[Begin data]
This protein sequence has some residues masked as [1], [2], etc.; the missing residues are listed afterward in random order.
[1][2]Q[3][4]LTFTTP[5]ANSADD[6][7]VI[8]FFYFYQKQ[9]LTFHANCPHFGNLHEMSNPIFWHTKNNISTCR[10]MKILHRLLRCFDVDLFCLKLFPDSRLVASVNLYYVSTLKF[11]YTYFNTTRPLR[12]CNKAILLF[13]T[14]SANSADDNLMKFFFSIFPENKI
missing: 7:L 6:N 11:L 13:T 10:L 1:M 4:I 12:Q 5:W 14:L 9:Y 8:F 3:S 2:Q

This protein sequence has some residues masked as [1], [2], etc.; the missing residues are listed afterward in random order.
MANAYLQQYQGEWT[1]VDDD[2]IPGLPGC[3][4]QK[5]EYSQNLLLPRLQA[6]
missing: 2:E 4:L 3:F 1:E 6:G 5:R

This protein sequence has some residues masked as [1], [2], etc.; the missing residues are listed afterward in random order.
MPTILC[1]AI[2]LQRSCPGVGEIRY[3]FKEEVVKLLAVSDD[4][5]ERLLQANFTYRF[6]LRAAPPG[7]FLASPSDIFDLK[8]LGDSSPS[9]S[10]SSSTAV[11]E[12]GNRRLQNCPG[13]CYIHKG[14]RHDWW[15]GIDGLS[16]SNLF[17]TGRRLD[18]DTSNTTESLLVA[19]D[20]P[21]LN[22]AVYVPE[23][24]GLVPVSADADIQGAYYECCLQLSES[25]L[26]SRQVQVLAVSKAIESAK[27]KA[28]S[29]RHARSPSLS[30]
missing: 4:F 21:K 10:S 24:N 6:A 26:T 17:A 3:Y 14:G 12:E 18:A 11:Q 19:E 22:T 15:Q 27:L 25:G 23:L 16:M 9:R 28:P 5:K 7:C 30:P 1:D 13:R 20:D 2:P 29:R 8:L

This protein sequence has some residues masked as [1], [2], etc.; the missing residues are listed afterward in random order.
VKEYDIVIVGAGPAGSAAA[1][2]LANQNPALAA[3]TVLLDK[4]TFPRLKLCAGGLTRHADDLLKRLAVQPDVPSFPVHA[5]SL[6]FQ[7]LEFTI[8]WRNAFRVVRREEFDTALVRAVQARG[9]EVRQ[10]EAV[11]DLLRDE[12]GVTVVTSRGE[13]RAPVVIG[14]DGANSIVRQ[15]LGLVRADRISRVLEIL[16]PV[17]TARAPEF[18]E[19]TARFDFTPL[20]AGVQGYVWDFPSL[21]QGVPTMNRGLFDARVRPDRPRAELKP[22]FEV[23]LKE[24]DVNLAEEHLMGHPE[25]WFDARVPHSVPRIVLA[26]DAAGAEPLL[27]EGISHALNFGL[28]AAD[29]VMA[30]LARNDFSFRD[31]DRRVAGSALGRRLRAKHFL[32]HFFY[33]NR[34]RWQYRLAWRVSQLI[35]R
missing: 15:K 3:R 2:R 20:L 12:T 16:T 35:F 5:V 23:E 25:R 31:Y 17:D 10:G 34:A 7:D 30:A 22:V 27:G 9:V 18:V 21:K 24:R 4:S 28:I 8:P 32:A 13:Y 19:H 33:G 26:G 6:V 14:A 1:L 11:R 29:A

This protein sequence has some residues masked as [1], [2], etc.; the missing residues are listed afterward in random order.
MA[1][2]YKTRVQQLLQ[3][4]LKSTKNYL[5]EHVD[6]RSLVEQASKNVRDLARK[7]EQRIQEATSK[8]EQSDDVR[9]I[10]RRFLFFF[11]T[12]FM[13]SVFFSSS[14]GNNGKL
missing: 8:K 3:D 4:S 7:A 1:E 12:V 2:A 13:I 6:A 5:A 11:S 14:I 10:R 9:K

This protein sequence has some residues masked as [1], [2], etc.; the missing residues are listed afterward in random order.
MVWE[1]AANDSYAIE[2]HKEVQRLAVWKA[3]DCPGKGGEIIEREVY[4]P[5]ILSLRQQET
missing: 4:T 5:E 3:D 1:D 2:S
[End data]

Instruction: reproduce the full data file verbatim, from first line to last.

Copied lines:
This protein sequence has some residues masked as [1], [2], etc.; the missing residues are listed afterward in random order.
[1][2]Q[3][4]LTFTTP[5]ANSADD[6][7]VI[8]FFYFYQKQ[9]LTFHANCPHFGNLHEMSNPIFWHTKNNISTCR[10]MKILHRLLRCFDVDLFCLKLFPDSRLVASVNLYYVSTLKF[11]YTYFNTTRPLR[12]CNKAILLF[13]T[14]SANSADDNLMKFFFSIFPENKI
missing: 7:L 6:N 11:L 13:T 10:L 1:M 4:I 12:Q 5:W 14:L 9:Y 8:F 3:S 2:Q

This protein sequence has some residues masked as [1], [2], etc.; the missing residues are listed afterward in random order.
MANAYLQQYQGEWT[1]VDDD[2]IPGLPGC[3][4]QK[5]EYSQNLLLPRLQA[6]
missing: 2:E 4:L 3:F 1:E 6:G 5:R

This protein sequence has some residues masked as [1], [2], etc.; the missing residues are listed afterward in random order.
MPTILC[1]AI[2]LQRSCPGVGEIRY[3]FKEEVVKLLAVSDD[4][5]ERLLQANFTYRF[6]LRAAPPG[7]FLASPSDIFDLK[8]LGDSSPS[9]S[10]SSSTAV[11]E[12]GNRRLQNCPG[13]CYIHKG[14]RHDWW[15]GIDGLS[16]SNLF[17]TGRRLD[18]DTSNTTESLLVA[19]D[20]P[21]LN[22]AVYVPE[23][24]GLVPVSADADIQGAYYECCLQLSES[25]L[26]SRQVQVLAVSKAIESAK[27]KA[28]S[29]RHARSPSLS[30]
missing: 4:F 21:K 10:S 24:N 6:A 26:T 17:A 3:Y 14:G 12:E 18:A 11:Q 19:E 22:T 15:Q 27:L 25:G 23:L 16:M 9:R 28:P 5:K 7:C 30:P 1:D 13:R 20:D 2:P 29:R 8:L

This protein sequence has some residues masked as [1], [2], etc.; the missing residues are listed afterward in random order.
VKEYDIVIVGAGPAGSAAA[1][2]LANQNPALAA[3]TVLLDK[4]TFPRLKLCAGGLTRHADDLLKRLAVQPDVPSFPVHA[5]SL[6]FQ[7]LEFTI[8]WRNAFRVVRREEFDTALVRAVQARG[9]EVRQ[10]EAV[11]DLLRDE[12]GVTVVTSRGE[13]RAPVVIG[14]DGANSIVRQ[15]LGLVRADRISRVLEIL[16]PV[17]TARAPEF[18]E[19]TARFDFTPL[20]AGVQGYVWDFPSL[21]QGVPTMNRGLFDARVRPDRPRAELKP[22]FEV[23]LKE[24]DVNLAEEHLMGHPE[25]WFDARVPHSVPRIVLA[26]DAAGAEPLL[27]EGISHALNFGL[28]AAD[29]VMA[30]LARNDFSFRD[31]DRRVAGSALGRRLRAKHFL[32]HFFY[33]NR[34]RWQYRLAWRVSQLI[35]R
missing: 15:K 3:R 2:R 20:L 12:T 16:T 35:F 5:V 23:E 25:R 31:Y 17:D 10:G 34:A 7:D 30:A 22:V 27:G 9:V 18:V 21:K 24:R 4:S 28:I 8:P 32:A 13:Y 19:H 33:G 26:G 6:V 14:A 1:L 11:R 29:A

This protein sequence has some residues masked as [1], [2], etc.; the missing residues are listed afterward in random order.
MA[1][2]YKTRVQQLLQ[3][4]LKSTKNYL[5]EHVD[6]RSLVEQASKNVRDLARK[7]EQRIQEATSK[8]EQSDDVR[9]I[10]RRFLFFF[11]T[12]FM[13]SVFFSSS[14]GNNGKL
missing: 8:K 3:D 4:S 7:A 1:E 12:V 2:A 13:I 6:A 5:A 11:S 14:I 10:R 9:K

This protein sequence has some residues masked as [1], [2], etc.; the missing residues are listed afterward in random order.
MVWE[1]AANDSYAIE[2]HKEVQRLAVWKA[3]DCPGKGGEIIEREVY[4]P[5]ILSLRQQET
missing: 4:T 5:E 3:D 1:D 2:S